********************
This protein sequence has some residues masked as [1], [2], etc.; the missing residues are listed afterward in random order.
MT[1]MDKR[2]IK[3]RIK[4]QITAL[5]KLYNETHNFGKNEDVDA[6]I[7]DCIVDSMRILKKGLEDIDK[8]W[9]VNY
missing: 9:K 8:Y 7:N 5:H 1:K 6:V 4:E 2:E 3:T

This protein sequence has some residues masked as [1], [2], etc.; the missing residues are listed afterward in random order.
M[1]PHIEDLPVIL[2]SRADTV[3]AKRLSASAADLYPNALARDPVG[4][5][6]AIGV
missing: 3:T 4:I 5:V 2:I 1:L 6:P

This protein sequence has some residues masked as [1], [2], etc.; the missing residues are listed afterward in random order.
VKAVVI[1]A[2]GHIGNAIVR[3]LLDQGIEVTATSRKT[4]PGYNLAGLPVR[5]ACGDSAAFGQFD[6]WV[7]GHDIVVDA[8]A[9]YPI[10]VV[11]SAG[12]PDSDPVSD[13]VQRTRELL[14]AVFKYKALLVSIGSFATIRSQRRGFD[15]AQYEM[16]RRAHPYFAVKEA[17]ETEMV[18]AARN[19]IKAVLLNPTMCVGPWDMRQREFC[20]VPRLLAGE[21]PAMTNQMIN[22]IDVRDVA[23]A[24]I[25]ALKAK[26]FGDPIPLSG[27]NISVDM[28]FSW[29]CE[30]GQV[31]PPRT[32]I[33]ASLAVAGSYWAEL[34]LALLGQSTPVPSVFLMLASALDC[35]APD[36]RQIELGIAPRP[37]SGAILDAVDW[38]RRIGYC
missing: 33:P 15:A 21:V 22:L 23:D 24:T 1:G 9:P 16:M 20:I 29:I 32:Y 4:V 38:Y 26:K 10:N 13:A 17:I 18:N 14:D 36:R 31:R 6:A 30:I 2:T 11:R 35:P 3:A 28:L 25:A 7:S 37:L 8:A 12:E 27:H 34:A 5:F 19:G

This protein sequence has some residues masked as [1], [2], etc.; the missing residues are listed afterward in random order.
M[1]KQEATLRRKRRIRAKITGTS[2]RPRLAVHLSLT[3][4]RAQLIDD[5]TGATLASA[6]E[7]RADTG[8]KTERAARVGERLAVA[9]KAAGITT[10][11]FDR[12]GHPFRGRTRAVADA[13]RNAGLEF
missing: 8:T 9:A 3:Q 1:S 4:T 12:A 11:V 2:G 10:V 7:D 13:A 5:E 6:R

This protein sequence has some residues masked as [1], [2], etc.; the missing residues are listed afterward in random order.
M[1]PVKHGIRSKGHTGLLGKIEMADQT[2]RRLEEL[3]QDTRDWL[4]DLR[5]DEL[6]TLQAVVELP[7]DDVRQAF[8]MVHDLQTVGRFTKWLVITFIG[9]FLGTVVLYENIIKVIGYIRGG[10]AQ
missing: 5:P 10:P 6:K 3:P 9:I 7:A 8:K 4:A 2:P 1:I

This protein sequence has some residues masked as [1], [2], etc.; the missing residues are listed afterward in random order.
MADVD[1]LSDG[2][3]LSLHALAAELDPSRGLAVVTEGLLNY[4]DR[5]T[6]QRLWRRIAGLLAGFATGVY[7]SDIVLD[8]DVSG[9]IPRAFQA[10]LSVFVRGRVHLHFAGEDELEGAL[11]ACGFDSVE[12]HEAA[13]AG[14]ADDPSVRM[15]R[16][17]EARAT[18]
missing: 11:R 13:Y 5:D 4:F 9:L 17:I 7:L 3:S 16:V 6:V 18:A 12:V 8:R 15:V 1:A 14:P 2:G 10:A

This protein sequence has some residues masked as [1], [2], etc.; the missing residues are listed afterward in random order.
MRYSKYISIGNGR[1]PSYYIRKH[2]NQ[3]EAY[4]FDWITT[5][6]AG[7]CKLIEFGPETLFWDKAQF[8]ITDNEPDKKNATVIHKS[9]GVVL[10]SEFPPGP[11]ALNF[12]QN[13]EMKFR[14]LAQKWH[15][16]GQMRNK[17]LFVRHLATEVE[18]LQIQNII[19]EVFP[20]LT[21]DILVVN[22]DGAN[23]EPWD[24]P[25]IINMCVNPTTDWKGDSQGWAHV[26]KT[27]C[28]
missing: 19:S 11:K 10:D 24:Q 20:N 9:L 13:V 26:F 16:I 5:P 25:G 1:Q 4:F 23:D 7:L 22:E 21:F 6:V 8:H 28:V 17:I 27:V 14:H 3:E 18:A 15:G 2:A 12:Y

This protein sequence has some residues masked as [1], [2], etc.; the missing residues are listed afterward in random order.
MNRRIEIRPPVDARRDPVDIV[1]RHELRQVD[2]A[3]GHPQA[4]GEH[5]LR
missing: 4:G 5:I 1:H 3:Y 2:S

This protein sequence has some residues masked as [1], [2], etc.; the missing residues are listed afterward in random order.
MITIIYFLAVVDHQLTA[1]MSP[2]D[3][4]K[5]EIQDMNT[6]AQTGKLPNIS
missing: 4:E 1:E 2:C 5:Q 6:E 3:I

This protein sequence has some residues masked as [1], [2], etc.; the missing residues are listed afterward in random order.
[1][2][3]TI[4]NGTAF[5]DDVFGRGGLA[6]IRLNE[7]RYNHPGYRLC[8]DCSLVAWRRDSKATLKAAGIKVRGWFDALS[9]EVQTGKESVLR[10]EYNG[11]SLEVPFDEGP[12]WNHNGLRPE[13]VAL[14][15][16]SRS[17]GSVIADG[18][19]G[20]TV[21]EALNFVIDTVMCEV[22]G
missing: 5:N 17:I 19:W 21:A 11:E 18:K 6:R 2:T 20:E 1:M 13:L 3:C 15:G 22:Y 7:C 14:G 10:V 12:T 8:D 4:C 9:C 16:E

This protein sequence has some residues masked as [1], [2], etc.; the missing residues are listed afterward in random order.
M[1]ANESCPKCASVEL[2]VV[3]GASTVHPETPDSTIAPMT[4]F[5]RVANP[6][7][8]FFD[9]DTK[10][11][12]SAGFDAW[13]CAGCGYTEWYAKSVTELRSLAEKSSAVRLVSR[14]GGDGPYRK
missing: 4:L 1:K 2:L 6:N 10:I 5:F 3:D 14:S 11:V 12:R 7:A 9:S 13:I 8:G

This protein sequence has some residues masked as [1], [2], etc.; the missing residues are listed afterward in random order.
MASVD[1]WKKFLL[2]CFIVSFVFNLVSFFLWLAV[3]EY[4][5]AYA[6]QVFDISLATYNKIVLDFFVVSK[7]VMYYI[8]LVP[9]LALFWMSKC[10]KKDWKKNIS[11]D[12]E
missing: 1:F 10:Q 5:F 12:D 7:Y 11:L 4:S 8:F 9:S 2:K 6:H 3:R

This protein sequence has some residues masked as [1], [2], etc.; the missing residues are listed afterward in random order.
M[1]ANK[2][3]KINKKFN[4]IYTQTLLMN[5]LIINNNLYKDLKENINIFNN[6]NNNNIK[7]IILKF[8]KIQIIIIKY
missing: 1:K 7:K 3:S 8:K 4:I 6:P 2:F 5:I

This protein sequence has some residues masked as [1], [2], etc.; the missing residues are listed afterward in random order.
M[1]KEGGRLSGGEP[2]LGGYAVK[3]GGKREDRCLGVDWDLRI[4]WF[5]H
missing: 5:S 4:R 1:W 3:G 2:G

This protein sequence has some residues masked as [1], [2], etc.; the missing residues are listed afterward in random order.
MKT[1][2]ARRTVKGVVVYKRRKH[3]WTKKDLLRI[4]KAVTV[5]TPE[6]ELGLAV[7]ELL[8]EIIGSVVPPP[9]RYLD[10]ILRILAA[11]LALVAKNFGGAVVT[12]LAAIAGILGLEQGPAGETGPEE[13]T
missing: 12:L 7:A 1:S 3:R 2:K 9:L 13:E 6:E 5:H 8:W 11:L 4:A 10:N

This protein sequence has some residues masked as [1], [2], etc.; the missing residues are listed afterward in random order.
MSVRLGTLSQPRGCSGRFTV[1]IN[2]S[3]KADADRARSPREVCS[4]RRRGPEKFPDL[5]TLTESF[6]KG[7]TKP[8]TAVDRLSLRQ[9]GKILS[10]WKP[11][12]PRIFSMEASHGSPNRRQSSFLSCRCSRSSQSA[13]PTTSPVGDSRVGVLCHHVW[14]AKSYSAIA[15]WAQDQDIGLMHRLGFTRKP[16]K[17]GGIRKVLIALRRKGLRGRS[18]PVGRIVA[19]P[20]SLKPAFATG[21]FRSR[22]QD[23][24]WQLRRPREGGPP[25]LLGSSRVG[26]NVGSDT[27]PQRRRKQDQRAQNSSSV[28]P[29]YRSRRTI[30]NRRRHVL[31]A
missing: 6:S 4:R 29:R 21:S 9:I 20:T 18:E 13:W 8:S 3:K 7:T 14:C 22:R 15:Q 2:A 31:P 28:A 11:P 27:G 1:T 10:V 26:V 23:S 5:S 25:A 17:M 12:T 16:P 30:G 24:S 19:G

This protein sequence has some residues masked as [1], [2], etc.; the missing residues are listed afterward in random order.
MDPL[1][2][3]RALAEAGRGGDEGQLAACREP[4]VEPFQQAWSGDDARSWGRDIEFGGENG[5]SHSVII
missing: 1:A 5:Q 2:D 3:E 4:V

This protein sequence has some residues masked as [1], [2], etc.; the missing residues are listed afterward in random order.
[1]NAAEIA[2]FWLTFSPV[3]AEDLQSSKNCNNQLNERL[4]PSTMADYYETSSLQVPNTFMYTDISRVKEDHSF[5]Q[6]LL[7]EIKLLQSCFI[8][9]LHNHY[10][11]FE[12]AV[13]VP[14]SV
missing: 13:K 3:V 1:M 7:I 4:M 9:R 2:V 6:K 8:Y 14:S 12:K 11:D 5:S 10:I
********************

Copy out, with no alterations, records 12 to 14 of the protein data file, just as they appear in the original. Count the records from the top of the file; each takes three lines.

This protein sequence has some residues masked as [1], [2], etc.; the missing residues are listed afterward in random order.
MASVD[1]WKKFLL[2]CFIVSFVFNLVSFFLWLAV[3]EY[4][5]AYA[6]QVFDISLATYNKIVLDFFVVSK[7]VMYYI[8]LVP[9]LALFWMSKC[10]KKDWKKNIS[11]D[12]E
missing: 1:F 10:Q 5:F 12:D 7:Y 11:L 4:S 8:F 9:S 2:K 6:H 3:R

This protein sequence has some residues masked as [1], [2], etc.; the missing residues are listed afterward in random order.
M[1]ANK[2][3]KINKKFN[4]IYTQTLLMN[5]LIINNNLYKDLKENINIFNN[6]NNNNIK[7]IILKF[8]KIQIIIIKY
missing: 1:K 7:K 3:S 8:K 4:I 6:P 2:F 5:I

This protein sequence has some residues masked as [1], [2], etc.; the missing residues are listed afterward in random order.
M[1]KEGGRLSGGEP[2]LGGYAVK[3]GGKREDRCLGVDWDLRI[4]WF[5]H
missing: 5:S 4:R 1:W 3:G 2:G